The aluminum in your pots and pans wont give you Alzheimer’s disease. Nor do hair dyes cause brain cancer. But what about cell phones? And microwaves? Our neuroscience experts set the record straight on common myths and misconceptions surrounding brain diseases.
When Tony Tommasi had a seizure in 2004, a tennis-ball-sized tumor was found in his brain. His wife-to-be, Heather, knew where to turn. She’d been there before.
Why early detection is so important to fighting Alzheimer’s—and how a simple eye test may be the solution. Read On
From the chance discovery of quinine as a malaria treatment in the 17th century to Alexander Fleming’s accidental encounter with penicillium mold in 1928, some of medicine’s most important advances have occurred through serendipity or error. Call them happy accidents. Read On
When you finish an experiment and the results support your hypothesis, you are probably having a good day in the lab. But when the unexpected happens and you step back, shake your head, and take another puzzled look, GREAT! Great Read On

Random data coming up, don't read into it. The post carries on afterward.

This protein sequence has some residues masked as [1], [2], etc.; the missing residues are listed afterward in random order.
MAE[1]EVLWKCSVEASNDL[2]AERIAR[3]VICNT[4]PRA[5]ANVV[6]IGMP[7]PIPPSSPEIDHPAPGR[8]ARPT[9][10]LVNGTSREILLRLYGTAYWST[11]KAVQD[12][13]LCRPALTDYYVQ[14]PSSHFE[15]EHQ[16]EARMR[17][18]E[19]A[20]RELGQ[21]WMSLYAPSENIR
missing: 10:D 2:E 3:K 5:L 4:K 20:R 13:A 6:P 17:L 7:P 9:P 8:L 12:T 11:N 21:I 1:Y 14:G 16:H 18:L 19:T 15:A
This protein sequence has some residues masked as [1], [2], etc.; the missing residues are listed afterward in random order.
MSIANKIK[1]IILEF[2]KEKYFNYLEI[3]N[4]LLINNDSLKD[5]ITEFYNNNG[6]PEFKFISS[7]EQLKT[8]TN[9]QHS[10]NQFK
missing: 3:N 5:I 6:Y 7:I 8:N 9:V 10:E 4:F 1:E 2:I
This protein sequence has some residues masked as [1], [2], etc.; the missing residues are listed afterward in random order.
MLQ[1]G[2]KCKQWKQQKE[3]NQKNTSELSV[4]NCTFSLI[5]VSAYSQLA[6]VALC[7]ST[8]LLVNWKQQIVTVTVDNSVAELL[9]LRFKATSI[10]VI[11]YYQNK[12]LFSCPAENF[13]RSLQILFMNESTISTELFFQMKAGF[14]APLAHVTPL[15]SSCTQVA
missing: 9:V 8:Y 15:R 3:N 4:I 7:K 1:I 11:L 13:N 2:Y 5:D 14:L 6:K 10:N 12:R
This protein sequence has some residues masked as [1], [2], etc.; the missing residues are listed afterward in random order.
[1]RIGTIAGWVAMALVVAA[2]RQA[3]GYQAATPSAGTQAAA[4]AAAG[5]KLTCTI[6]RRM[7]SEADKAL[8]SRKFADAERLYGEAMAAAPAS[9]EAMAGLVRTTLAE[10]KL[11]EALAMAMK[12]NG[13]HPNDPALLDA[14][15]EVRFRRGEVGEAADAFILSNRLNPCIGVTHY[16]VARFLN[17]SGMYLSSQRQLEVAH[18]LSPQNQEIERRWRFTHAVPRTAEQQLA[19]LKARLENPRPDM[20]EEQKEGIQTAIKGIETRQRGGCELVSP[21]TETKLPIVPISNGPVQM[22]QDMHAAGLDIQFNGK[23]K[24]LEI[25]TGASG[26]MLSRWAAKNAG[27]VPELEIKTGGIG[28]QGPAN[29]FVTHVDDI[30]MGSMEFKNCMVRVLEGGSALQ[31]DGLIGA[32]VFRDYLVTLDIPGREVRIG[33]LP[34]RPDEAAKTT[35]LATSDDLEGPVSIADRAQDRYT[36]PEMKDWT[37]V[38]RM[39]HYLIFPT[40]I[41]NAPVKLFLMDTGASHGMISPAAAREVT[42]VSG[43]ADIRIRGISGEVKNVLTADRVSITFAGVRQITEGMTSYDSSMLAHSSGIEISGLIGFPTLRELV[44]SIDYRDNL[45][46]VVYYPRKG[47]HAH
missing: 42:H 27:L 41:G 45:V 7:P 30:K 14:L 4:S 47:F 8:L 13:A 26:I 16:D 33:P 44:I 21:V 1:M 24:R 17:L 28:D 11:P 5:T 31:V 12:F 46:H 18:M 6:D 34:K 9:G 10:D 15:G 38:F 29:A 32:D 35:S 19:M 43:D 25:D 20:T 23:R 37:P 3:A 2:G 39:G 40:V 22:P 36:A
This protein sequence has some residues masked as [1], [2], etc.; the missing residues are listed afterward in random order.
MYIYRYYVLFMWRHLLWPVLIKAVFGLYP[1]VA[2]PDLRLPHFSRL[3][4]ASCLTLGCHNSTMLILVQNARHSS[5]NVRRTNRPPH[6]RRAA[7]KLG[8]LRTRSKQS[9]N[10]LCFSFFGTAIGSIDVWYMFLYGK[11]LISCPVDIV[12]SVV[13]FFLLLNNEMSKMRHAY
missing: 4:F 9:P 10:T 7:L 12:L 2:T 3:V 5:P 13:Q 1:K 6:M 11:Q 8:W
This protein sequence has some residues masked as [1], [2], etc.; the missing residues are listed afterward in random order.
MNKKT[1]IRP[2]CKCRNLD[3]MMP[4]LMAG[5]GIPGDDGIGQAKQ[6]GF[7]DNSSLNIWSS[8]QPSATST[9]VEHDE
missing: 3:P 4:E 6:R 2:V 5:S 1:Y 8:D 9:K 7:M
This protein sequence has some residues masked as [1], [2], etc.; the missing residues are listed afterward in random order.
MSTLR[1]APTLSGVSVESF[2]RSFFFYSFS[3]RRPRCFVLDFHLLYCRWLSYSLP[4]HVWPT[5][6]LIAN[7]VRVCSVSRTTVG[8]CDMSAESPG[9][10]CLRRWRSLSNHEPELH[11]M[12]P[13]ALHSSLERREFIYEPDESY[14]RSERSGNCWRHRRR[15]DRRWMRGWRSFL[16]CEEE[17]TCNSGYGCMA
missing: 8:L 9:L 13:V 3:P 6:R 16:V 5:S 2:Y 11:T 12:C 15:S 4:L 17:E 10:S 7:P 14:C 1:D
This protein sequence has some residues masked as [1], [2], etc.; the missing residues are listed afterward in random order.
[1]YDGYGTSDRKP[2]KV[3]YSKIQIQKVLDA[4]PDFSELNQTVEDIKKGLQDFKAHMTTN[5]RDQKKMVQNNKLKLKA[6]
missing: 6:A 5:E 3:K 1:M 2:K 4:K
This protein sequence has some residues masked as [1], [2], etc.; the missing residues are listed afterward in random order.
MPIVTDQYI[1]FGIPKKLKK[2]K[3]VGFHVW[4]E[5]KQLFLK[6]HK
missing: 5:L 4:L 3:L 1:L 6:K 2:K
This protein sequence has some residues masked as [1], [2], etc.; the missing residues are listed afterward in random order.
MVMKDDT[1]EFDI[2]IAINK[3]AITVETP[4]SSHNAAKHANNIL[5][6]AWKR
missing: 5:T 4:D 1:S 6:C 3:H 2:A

If great ideas emerge from great conversations, shouldn’t we encourage more dialogue in medicine—a field divided into specialties and subspecialties, where a neurologist and a cardiologist may seldom cross paths, let alone collaborate? The answer is a resounding yes, and Read On
Yes, science can be fun and a career in medicine is within reach. Just ask the middle-school students from underprivileged LA-area schools who spent a day at Cedars-Sinai performing virtual brain surgery and playing medical Jeopardy!®